The  migrations of the  so-called “Phoenicians” along the coasts of the Mediterranean were extensive, and contained an admixture of Israelitish tribes.  The name  Phoenicia meant “the  land  of purple”,  for it was in this area  that  the expensive dye which  was used only for royal garments was produced from the murex  snail.   The lands  were bordered by several lsraelitish tribes and there was trade and intercommunication.

Hebrews  had established themselves in that area before the Israelites entered the Promised  Land, and this is borne out by the evidence of the Ras Shamra and Tel-ei-Amarna tablets.  Professor Rawlinson calls the races which settled here Semitic, but Ripley and Waddell claim that they were  of the Nordic racial  type, quite different from modern Jews.  This is not such a puzzle as it would appear at first, for there are many authoritites who confirm that the Semitic races were of the Nordic type and that what has now become known as “Semitic” is due to intermarriage with other races.

There  were  extensive settlements in Spain  and Portugal very early in the history of the area, and Cadiz, a very ancient  trading port was formerly called Gadira. It was  reputedly founded in 1100 BC as a half-way house in the trading route which went through  the “Pillars of Hercules” (now  the Straits of Gibraltar)  to the British Isles and beyond.   Note the  tribal  name “Gad” at the  beginning of Gadira.   This could  have been a colony of the tribe of Gad.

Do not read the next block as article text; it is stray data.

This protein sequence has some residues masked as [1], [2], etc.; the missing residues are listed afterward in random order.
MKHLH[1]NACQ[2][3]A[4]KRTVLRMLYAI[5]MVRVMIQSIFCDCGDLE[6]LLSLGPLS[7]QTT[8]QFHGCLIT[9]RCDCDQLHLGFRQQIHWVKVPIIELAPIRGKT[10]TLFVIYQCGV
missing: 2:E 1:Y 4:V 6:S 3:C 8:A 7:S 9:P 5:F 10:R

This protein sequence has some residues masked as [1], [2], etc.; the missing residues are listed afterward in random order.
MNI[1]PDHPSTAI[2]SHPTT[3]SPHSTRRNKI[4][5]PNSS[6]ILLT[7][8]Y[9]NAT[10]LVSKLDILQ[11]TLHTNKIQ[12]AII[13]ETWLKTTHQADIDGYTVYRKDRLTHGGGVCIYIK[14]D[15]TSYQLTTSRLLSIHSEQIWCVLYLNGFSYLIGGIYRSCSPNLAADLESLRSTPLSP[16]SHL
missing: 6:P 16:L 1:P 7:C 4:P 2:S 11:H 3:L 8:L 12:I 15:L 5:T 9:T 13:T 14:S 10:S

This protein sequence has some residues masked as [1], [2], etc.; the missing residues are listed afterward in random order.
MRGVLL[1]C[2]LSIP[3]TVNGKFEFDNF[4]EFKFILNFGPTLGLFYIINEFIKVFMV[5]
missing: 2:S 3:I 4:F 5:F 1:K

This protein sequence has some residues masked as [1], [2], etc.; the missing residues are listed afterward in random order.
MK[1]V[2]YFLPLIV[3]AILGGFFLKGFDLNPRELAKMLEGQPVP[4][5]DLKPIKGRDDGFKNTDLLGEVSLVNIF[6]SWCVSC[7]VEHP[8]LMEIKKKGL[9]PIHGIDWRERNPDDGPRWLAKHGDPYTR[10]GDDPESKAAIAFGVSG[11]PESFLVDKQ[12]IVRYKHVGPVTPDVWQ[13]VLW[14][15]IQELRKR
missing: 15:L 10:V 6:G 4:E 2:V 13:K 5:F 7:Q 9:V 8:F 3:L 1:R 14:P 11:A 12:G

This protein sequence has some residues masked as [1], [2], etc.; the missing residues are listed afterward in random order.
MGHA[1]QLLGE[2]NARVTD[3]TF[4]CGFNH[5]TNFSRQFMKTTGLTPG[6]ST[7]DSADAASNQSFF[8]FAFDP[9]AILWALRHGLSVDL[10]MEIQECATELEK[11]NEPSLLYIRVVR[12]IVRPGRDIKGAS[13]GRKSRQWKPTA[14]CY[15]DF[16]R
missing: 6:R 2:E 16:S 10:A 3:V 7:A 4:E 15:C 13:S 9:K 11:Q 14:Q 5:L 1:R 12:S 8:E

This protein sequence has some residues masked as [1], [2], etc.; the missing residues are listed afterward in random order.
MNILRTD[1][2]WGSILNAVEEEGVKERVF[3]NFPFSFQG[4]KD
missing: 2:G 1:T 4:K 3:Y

This driving force  of expansion probably was  a spur  to the  tribe’s escape from  captivity  and  their spread  across Europe,  mingling with their brother tribes.   Historians  find it difficult to account for the tri bes and races  which spread across Europe,  in the last  few  centuries  before Christ and   the  early centuries  after Christ, and have suggested population pressures.  If  they  knew  the  truth  of the  origins  of these races in the dispersed tribes of Israel they would realise that the impetus came from God.

I have not been  able to trace the horseman with a banner in national  heraldry, but perhaps the emblem was  merged with  Dan’s  horse,  and  came into  the British Isles as the White Horse of the Angles.


Asher was Jacob’s  eighth son, and his mother was Leah’s maid, Zilpah. His name means “happy”, and in his father’s  blessing he was promised  “..and his bread shall be fat (abundant)” and his tribe would be blessed with “royal dainties”. Asher’s tribal territory  was bordering  the coast on the west,  and  Naphtali on the east, and was rich in pasture. The yield was obviously plentiful, so that the harvests could be shared with the other  tribes.  It was also a thickly wooded area,  and possibly abundant in olive trees, for he is mentioned as “dipping his foot in oil”. However, mineral oil has also been  discovered in the region.  The tribal name  was given to the town of Shechem.